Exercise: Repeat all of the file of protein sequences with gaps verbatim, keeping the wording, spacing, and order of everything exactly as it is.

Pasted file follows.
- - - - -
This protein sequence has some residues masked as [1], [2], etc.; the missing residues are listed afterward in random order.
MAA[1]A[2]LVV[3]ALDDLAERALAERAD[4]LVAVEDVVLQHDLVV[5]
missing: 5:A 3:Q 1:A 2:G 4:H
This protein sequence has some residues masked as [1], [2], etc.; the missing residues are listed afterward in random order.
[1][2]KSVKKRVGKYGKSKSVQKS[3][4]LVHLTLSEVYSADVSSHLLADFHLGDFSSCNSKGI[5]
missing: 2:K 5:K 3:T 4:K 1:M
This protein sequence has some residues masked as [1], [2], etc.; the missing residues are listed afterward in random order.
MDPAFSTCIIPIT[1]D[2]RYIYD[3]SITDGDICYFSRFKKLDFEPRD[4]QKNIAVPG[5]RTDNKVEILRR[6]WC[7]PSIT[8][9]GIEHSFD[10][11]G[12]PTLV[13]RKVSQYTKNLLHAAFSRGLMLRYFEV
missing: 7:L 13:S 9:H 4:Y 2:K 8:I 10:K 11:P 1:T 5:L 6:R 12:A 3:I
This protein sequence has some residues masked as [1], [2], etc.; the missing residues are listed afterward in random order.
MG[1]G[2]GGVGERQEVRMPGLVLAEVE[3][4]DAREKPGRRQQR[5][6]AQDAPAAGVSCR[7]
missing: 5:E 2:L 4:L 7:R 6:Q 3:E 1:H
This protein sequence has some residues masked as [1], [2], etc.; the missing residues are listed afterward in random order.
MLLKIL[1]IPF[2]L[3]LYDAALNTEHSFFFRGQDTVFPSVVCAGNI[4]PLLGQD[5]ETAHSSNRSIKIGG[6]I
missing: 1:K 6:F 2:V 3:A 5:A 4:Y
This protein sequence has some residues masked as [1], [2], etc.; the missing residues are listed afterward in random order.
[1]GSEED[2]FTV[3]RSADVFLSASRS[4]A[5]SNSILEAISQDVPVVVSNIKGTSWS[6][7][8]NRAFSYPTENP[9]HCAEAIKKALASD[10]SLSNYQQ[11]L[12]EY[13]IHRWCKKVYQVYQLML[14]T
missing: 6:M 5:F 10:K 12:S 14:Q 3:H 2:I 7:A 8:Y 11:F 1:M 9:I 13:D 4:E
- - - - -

This protein sequence has some residues masked as [1], [2], etc.; the missing residues are listed afterward in random order.
MAA[1]A[2]LVV[3]ALDDLAERALAERAD[4]LVAVEDVVLQHDLVV[5]
missing: 5:A 3:Q 1:A 2:G 4:H
This protein sequence has some residues masked as [1], [2], etc.; the missing residues are listed afterward in random order.
[1][2]KSVKKRVGKYGKSKSVQKS[3][4]LVHLTLSEVYSADVSSHLLADFHLGDFSSCNSKGI[5]
missing: 2:K 5:K 3:T 4:K 1:M
This protein sequence has some residues masked as [1], [2], etc.; the missing residues are listed afterward in random order.
MDPAFSTCIIPIT[1]D[2]RYIYD[3]SITDGDICYFSRFKKLDFEPRD[4]QKNIAVPG[5]RTDNKVEILRR[6]WC[7]PSIT[8][9]GIEHSFD[10][11]G[12]PTLV[13]RKVSQYTKNLLHAAFSRGLMLRYFEV
missing: 7:L 13:S 9:H 4:Y 2:K 8:I 10:K 11:P 1:T 5:L 6:R 12:A 3:I
This protein sequence has some residues masked as [1], [2], etc.; the missing residues are listed afterward in random order.
MG[1]G[2]GGVGERQEVRMPGLVLAEVE[3][4]DAREKPGRRQQR[5][6]AQDAPAAGVSCR[7]
missing: 5:E 2:L 4:L 7:R 6:Q 3:E 1:H
This protein sequence has some residues masked as [1], [2], etc.; the missing residues are listed afterward in random order.
MLLKIL[1]IPF[2]L[3]LYDAALNTEHSFFFRGQDTVFPSVVCAGNI[4]PLLGQD[5]ETAHSSNRSIKIGG[6]I
missing: 1:K 6:F 2:V 3:A 5:A 4:Y
This protein sequence has some residues masked as [1], [2], etc.; the missing residues are listed afterward in random order.
[1]GSEED[2]FTV[3]RSADVFLSASRS[4]A[5]SNSILEAISQDVPVVVSNIKGTSWS[6][7][8]NRAFSYPTENP[9]HCAEAIKKALASD[10]SLSNYQQ[11]L[12]EY[13]IHRWCKKVYQVYQLML[14]T
missing: 6:M 5:F 10:K 12:S 14:Q 3:H 2:I 7:A 8:Y 11:F 1:M 9:I 13:D 4:E